Samsung SyncMaster 206BW
We have already studied Samsung’s 20” monitor series based on TN matrixes. It consisted of SyncMaster 203B, 204 and 205BW models then, none of which had Response Time Compensation and thus could not be considered fast by today’s standards. The new SyncMaster 206BW is meant to fill in the niche.
Besides the response time of 2 milliseconds GtG, the monitor features a dynamic contrast mode. Samsung specifies two contrast ratios, static and dynamic. The specified viewing angles, measured by the contrast ratio reduction to 5:1, are identical vertically and horizontally, but the vertical angles are narrower than the horizontal ones in practice as is always the case with TN matrixes.
The monitor has a black glossy plastic case (your fingerprints are going to be just too visible on it) but the matrix has a traditional matte glare-free coating. A decorative silvery strip goes along the bottom edge of the case. The monitor is quite attractive overall.
As opposed to the SyncMaster 205BW, this model uses a most simple stand that only permits to change the tilt of the screen. You can replace it with a standard VESA mount if necessary.
The monitor is equipped with analog and digital inputs, and an integrated power adapter. As opposed to most of the models described above, it lacks a USB hub.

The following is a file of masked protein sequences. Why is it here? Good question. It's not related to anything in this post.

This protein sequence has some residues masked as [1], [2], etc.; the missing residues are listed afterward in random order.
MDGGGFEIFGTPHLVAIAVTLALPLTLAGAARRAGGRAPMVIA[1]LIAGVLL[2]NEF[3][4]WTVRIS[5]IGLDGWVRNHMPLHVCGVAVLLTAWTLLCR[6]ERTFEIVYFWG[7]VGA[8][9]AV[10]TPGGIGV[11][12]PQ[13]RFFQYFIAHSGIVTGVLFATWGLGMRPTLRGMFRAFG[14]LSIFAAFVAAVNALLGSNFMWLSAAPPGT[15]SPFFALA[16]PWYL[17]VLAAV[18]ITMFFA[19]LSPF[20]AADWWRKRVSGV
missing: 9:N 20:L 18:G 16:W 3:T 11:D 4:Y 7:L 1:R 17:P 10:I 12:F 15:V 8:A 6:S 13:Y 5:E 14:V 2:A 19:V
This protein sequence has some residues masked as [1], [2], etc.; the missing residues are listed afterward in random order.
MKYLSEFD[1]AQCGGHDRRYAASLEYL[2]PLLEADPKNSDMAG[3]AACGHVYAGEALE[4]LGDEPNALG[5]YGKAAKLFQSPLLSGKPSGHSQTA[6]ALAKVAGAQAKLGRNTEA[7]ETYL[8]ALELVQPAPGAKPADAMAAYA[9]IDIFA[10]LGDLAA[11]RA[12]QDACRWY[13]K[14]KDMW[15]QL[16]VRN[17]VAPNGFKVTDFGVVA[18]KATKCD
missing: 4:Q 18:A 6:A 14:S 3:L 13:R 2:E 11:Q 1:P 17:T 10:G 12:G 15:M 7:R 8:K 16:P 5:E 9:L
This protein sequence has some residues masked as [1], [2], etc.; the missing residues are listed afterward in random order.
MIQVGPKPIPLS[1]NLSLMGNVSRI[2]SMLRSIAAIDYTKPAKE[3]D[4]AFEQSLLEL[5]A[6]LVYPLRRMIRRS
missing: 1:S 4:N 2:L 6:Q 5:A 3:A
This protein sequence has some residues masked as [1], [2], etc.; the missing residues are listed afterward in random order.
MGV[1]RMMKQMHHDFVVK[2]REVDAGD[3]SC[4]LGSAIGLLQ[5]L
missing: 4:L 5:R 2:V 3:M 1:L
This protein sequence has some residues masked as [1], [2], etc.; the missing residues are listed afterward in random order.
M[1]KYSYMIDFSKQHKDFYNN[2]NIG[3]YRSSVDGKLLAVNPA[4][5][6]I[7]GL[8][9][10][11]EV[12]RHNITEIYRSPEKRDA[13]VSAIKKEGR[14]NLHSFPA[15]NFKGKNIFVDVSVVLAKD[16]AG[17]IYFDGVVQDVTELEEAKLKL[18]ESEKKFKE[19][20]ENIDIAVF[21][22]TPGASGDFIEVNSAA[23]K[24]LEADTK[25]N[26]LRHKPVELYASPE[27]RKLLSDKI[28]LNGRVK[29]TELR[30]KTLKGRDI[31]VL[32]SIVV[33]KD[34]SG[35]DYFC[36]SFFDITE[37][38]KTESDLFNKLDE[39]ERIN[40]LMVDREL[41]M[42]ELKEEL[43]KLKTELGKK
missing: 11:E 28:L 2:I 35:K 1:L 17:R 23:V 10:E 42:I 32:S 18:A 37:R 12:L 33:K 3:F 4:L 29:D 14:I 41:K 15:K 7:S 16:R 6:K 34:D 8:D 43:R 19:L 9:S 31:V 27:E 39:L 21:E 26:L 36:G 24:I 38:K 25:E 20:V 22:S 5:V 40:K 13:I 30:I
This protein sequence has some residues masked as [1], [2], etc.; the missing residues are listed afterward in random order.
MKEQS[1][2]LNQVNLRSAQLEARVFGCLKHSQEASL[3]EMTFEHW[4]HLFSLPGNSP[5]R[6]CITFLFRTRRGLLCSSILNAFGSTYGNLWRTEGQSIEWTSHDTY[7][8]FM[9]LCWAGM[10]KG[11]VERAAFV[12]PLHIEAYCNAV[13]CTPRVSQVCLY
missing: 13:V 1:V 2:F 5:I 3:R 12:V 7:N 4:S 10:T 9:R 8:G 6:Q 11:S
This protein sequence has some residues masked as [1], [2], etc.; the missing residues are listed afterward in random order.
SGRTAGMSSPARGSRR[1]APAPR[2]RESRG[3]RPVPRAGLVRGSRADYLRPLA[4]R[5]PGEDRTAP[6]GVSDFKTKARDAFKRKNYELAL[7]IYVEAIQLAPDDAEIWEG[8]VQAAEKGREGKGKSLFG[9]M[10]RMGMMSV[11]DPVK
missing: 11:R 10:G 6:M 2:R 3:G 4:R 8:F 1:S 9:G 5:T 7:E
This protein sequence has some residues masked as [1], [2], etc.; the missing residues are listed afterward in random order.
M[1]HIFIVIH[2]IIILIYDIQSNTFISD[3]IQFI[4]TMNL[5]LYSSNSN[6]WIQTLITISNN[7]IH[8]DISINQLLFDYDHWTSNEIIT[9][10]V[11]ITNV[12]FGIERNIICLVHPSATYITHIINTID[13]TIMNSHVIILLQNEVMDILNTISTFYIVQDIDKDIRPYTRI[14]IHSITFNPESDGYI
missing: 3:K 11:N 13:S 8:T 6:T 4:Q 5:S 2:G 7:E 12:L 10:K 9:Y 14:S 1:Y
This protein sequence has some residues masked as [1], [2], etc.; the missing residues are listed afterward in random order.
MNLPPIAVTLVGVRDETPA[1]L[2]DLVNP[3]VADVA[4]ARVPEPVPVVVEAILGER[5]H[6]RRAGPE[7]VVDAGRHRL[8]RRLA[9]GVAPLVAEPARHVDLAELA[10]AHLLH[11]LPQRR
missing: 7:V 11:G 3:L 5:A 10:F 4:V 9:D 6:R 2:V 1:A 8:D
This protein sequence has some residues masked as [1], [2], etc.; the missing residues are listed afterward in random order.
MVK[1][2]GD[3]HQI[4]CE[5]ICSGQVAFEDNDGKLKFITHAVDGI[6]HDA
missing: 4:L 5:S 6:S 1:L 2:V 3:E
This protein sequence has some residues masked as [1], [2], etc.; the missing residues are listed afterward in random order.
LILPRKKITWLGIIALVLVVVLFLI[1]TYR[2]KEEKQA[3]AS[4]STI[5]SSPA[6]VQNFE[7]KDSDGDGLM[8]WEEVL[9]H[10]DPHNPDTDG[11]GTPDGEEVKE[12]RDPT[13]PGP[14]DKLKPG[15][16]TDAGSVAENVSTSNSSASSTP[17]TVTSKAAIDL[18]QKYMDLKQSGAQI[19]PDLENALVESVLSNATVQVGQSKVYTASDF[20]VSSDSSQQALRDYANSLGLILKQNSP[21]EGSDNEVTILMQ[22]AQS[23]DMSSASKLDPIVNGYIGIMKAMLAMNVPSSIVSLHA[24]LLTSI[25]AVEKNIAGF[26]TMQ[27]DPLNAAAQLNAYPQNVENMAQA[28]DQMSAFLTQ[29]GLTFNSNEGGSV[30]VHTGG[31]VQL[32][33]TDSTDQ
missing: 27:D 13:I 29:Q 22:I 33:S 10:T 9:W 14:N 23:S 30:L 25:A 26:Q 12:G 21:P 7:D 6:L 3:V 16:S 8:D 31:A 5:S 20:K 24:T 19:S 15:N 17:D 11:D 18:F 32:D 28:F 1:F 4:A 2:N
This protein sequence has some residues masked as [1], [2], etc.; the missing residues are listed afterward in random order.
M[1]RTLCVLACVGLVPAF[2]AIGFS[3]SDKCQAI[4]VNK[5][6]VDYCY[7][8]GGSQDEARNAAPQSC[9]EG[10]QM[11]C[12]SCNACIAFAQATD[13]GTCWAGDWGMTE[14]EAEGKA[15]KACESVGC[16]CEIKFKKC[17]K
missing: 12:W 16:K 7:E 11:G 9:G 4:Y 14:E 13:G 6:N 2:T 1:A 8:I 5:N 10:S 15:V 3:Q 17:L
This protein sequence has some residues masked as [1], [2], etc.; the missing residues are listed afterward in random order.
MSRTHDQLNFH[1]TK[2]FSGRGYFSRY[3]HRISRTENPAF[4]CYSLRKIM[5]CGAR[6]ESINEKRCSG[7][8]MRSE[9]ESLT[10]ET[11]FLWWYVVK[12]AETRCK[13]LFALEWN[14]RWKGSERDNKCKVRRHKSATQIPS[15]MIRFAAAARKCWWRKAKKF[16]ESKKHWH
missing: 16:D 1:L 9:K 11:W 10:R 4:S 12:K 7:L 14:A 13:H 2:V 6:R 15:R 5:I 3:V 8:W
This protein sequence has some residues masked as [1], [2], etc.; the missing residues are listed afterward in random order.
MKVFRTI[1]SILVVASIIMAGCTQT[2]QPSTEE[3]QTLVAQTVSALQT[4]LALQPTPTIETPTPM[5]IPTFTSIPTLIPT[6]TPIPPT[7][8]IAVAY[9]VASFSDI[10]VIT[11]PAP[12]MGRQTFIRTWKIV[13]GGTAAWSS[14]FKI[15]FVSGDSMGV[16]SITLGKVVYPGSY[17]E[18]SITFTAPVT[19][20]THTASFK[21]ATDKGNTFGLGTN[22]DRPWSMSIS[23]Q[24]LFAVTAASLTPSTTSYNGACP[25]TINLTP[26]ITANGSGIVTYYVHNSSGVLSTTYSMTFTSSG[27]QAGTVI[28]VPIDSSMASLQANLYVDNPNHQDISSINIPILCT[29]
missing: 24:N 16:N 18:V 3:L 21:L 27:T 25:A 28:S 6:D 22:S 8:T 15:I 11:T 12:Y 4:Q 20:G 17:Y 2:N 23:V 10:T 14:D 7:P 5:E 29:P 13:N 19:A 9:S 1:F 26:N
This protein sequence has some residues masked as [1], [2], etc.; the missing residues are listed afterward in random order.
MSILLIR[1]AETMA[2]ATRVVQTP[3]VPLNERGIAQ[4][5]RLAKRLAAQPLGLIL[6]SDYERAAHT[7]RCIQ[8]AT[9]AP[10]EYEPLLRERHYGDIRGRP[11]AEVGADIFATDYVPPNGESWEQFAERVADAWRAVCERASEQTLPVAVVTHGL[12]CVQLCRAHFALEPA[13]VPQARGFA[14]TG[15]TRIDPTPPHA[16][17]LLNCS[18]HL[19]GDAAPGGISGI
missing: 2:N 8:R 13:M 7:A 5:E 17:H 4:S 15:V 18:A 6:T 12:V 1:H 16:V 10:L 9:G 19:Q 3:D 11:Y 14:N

The control buttons are located on the bottom edge of the case but are accompanied with icons and labels on the silvery strip of the front panel, so there’s no problem with finding the button you need. Still, I’d prefer that the icons were painted some color because it’s hard to discern the labels in semidarkness even though they are pressed in light-gray plastic.
The Power button is placed apart from the others and is itself a conspicuous decorative element. The Power indicator – designed like a blue ring around the button – is not too bright or irritating at work, but begins to blink in sleep mode, which may be annoying. You can’t disable the indicator – this feature is only available in Samsung’s next monitor series (one model from it is discussed at the end of this review).
Quick access is provided to switching between the MagicBright modes (with predefined values of brightness, contrast and color temperature), to the brightness setting, to switching the inputs, and to the automatic adjustment of signal when the monitor’s analog connection is in use.
The onscreen menu is standard for Samsung’s monitors with this diagonal size. It is neat, logical and easy to use, offering an ordinary selection of setup options.
The Dynamic Contrast mode, available among the MagicBright modes, enables the appropriate technology (the manual adjustment of brightness is locked in the menu after that). Dynamic contrast is turned off in the other modes, including Movie, although I guess this name would be most appropriate for that technology because there’s no use for it other than watching movies.